How Does Funding Impact a PhD’s Duration?
In reality, the actual time it will take you to complete your PhD degree will depend on your funding situation.
If you’re receiving funding , it will usually only cover you for 3.5 years if you’re studying full-time or for 7 years at half the stipend if you’re studying part-time. Although this could vary slightly, most PhD funding providers, e.g. Engineering and Physical Sciences Research Council (EPSRC), follow this timescale as indicated on their ‘ length of PhD studentships’ page. Because of this, most students who obtain scholarships try to complete their PhD within the timeframe of their funding so they don’t incur additional fees which they need to cover themselves.
It’s also worth noting that some funded PhD positions have additional conditions attached to them as part of their eligibility requirements. For example, they may require teaching undergraduate students, hosting laboratory sessions or attend presentations and conferences. This will be especially true if you’re on a Graduate Teaching Assistantship (GTA). Although these shouldn’t add considerable time to the length of a PhD programme, they have the potential to do so if they aren’t managed properly.
As self-funded students cover their own annual tuition fees and other associated costs, how long they’ll spend to complete their PhD project will largely depend on their own personal financial situation. Because of this, most self-funded PhD students find it best to complete their PhD study in the shortest time-frame they can manage.
Are There Deadlines?
Yes – unfortunately, all good things must come to an end! Within the UK, the deadline for your PhD is defined as the last date which you must submit your final thesis by. This date is set by your university’s overall regulations and varies depending on the arrangements of your PhD, e.g. whether it’s full or part time. In the vast majority of cases, the adopted deadlines are four years for full-time PhDs and seven years for part-time PhDs from the date you were officially registered onto your programme, as shown below from the University of Leicester’s registration guidance page .
This time-frame may vary from university to university. For example, the University of Sheffield adopts an additional year for part-time PhDs as shown below.
Can I Complete It Faster?
Although it’s possible to complete a full-time PhD in under 3 years, it’s a significant feat that’s rarely heard of. When these feats occur, they’re usually where the doctoral student already has extensive knowledge and experience in their field before undertaking their PhD.
Whilst it’s possible to complete a part-time PhD in under 6 years, it largely depends on your commitments outside your studies. For example, if you have a part-time career alongside your PhD, it’s unlikely that you’ll be able to commit the additional hours required to complete your doctorate a year faster.
However, if instead of a steady part-time job you take on occasional work as a freelancer, you’ll be able to set aside many more hours towards your doctoral degree.
Will Having only A Bachelor’s Degree or Being an International Student Limit My Rate of Progression?
Not at all. While there are benefits to having a Master’s degree such as an additional year of learning and greater research experience due to your fourth-year dissertation project, this doesn’t mean not having one would limit you. A PhD is very different to both Bachelor and Master degrees due to being heavily research-based, therefore, both types of students will have just as much to learn on their way to completing their doctorate.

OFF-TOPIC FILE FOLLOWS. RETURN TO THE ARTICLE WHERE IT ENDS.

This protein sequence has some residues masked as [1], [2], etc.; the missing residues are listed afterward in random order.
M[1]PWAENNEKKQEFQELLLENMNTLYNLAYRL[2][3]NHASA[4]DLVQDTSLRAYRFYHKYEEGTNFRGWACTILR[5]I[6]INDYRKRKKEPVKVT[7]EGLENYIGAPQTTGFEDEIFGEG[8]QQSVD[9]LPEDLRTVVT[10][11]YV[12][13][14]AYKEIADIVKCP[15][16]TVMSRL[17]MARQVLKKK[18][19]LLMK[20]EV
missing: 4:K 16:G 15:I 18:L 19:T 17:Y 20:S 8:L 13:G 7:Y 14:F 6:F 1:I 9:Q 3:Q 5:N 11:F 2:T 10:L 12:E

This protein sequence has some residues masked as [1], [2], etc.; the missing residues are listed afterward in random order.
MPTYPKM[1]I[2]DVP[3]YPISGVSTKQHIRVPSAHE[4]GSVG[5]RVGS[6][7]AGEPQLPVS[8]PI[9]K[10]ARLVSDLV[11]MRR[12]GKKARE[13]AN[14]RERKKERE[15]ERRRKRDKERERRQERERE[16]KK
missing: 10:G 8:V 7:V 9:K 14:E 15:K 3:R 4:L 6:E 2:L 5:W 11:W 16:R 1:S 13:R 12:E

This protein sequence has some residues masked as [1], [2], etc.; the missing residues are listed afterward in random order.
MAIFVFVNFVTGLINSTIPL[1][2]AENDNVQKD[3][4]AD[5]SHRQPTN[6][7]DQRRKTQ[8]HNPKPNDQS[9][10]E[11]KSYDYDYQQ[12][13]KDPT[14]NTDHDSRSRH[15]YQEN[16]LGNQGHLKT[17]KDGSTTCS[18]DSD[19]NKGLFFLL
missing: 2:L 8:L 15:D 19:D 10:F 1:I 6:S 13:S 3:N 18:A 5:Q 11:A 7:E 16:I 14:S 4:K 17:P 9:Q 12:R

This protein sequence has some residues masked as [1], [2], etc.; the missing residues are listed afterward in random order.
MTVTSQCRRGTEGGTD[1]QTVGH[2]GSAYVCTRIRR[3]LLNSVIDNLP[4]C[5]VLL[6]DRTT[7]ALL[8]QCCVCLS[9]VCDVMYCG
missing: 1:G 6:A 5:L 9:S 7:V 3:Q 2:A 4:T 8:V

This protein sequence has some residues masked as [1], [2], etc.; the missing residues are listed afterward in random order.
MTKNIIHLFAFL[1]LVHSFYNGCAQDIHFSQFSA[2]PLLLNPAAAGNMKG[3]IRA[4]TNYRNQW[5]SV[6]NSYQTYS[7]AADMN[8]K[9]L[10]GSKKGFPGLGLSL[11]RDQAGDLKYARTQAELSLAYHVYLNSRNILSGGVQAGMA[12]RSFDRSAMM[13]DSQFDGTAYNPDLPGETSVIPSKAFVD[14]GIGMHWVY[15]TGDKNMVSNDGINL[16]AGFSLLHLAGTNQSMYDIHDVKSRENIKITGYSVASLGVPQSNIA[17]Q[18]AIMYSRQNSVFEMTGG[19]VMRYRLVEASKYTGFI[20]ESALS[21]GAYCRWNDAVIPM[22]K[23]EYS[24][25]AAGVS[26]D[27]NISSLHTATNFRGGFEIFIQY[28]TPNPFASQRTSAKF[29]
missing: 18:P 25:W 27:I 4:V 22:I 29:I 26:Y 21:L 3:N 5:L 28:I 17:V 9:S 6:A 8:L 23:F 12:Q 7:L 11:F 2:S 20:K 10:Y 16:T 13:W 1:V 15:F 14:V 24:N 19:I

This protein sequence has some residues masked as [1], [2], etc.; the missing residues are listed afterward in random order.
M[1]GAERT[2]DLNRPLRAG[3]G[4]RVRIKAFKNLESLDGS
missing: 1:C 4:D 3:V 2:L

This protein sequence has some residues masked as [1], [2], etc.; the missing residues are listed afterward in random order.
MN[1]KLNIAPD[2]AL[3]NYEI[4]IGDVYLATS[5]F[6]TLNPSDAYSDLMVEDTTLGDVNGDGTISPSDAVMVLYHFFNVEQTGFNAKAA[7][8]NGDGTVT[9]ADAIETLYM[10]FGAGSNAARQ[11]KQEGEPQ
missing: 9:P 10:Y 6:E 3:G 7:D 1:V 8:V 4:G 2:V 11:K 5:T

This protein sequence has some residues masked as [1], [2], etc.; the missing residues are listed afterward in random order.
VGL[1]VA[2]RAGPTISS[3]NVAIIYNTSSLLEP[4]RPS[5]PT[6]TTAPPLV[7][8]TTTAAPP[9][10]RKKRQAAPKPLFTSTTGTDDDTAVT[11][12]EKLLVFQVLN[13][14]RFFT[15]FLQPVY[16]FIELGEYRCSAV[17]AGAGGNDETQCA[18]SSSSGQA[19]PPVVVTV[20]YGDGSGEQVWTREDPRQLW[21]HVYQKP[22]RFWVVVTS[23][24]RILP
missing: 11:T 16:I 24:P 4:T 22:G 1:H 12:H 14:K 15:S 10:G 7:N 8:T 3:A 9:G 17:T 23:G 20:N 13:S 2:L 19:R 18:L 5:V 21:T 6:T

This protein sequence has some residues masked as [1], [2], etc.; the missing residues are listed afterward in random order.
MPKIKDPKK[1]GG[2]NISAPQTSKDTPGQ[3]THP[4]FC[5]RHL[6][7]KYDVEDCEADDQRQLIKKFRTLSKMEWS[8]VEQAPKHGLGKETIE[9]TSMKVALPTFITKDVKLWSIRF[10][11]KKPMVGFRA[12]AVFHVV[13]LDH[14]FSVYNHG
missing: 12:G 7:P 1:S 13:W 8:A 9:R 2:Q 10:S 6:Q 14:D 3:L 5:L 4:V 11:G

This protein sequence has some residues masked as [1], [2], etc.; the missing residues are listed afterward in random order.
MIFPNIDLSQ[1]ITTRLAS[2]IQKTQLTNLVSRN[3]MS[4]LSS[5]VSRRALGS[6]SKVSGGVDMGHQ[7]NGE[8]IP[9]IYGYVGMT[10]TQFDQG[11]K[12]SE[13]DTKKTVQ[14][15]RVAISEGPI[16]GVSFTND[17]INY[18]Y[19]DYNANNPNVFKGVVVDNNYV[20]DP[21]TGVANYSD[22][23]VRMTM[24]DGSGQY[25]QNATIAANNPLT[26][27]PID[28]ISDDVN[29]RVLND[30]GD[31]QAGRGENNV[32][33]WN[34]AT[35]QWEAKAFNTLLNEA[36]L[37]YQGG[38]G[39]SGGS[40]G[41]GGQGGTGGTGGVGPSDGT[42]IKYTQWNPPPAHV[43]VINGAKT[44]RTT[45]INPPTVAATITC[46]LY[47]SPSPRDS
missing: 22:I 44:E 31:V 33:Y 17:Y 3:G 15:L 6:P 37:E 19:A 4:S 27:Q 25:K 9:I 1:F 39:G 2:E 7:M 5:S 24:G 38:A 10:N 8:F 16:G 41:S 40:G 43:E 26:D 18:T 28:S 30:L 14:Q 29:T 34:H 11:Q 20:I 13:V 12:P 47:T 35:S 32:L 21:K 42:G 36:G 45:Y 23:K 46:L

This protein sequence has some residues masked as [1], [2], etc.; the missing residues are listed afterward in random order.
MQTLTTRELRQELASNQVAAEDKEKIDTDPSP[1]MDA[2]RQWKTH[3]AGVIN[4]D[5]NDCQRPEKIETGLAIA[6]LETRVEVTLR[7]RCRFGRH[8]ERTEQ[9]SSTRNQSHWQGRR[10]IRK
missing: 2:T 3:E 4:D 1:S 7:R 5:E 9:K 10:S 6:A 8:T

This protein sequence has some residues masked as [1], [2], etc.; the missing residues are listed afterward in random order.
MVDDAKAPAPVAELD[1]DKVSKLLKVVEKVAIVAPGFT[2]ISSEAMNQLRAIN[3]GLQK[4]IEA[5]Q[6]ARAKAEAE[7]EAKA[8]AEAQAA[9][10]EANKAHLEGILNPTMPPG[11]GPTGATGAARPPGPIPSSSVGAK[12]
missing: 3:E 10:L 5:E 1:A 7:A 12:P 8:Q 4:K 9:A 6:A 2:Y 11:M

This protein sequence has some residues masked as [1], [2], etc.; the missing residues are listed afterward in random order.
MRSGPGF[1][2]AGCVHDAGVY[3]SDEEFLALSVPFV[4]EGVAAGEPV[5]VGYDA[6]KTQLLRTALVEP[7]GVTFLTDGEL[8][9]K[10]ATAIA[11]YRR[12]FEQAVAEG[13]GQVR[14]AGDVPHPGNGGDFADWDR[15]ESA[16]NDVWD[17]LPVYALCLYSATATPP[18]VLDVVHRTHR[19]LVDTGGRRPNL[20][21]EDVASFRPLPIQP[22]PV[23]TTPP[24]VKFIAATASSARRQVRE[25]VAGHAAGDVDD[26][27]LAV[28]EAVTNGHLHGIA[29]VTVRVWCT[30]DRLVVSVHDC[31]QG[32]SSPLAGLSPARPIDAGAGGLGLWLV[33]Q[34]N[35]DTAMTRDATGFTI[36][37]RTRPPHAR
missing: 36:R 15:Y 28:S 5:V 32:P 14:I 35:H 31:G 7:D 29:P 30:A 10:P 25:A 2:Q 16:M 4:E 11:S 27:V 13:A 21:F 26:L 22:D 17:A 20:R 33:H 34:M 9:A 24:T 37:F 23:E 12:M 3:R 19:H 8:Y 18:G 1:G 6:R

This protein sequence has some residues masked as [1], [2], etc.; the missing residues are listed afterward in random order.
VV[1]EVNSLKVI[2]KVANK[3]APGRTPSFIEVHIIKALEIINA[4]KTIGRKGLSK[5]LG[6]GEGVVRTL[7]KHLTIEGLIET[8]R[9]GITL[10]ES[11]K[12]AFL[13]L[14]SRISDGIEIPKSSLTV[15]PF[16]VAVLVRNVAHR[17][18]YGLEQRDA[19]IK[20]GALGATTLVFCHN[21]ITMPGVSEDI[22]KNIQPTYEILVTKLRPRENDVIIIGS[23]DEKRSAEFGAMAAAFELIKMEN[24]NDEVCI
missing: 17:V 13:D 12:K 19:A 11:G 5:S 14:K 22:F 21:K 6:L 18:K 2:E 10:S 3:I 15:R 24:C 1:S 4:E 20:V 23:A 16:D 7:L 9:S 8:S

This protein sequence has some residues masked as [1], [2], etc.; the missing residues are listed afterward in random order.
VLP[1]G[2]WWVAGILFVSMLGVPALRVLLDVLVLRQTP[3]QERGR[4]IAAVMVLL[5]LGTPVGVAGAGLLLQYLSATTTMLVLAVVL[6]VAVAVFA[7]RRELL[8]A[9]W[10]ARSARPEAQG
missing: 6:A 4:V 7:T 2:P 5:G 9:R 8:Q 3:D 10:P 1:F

Similarly, whether you’re an international student will bear no influence on the duration of your PhD.
Finding a PhD has never been this easy – search for a PhD by keyword, location or academic area of interest.
How Does This Compare to the Duration of EU and US PhDs?
PhD hosted by universities within the EU, such as those in France, Norway and Spain, have the same programme structure as those within the UK. As a result, there are no noticeable differences in the time to complete a doctorate between UK and EU institutions.
However, this is not the case in the US. Compared to PhDs conducted within the UK or EU, PhDs conducted within the US take considerably longer to obtain. According to a 2017 study conducted by the National Science Foundation, a US government agency which supports research and higher education, the average time to get a PhD within the US is 5.8 years. Besides this, the average completion time can further increase depending on the disciplines. For example, they found doctorates within the humanities and arts to take an average of 7.1 years to achieve.
The primary reason for this difference is the way PhD degrees are structured within the United States. As mentioned previously, PhDs conducted within UK and EU universities are essentially broken into two sections – one covering the analytical aspects and the other covering the writing up aspects. However, within the US, doctorate programmes comprise additional sections. PhD students are first required to undertake 2 to 3 years of courses, which cover a broad range of topics related to their schools’ discipline. This is then followed by coursework and several examinations, which only once passed can the PhD candidate then start working on their research project and dissertation.
Browse PhDs Now
Join thousands of students.
Join thousands of other students and stay up to date with the latest PhD programmes, funding opportunities and advice.
Planning your PhD research: A 3-year PhD timeline example
Planning out a PhD trajectory can be overwhelming. Example PhD timelines can make the task easier and inspire. The following PhD timeline example describes the process and milestones of completing a PhD within 3 years.
Elements to include in a 3-year PhD timeline
The example scenario: completing a phd in 3 years, example: planning year 1 of a 3-year phd, example: planning year 2 of a 3-year phd, example: planning year 3 of a 3-year phd, example of a 3 year phd gantt chart timeline, final reflection.
Every successful PhD project begins with a proper plan. Even if there is a high chance that not everything will work out as planned. Having a well-established timeline will keep your work on track.
What to include in a 3-year PhD timeline depends on the unique characteristics of a PhD project, specific university requirements, agreements with the supervisor/s and the PhD student’s career ambitions.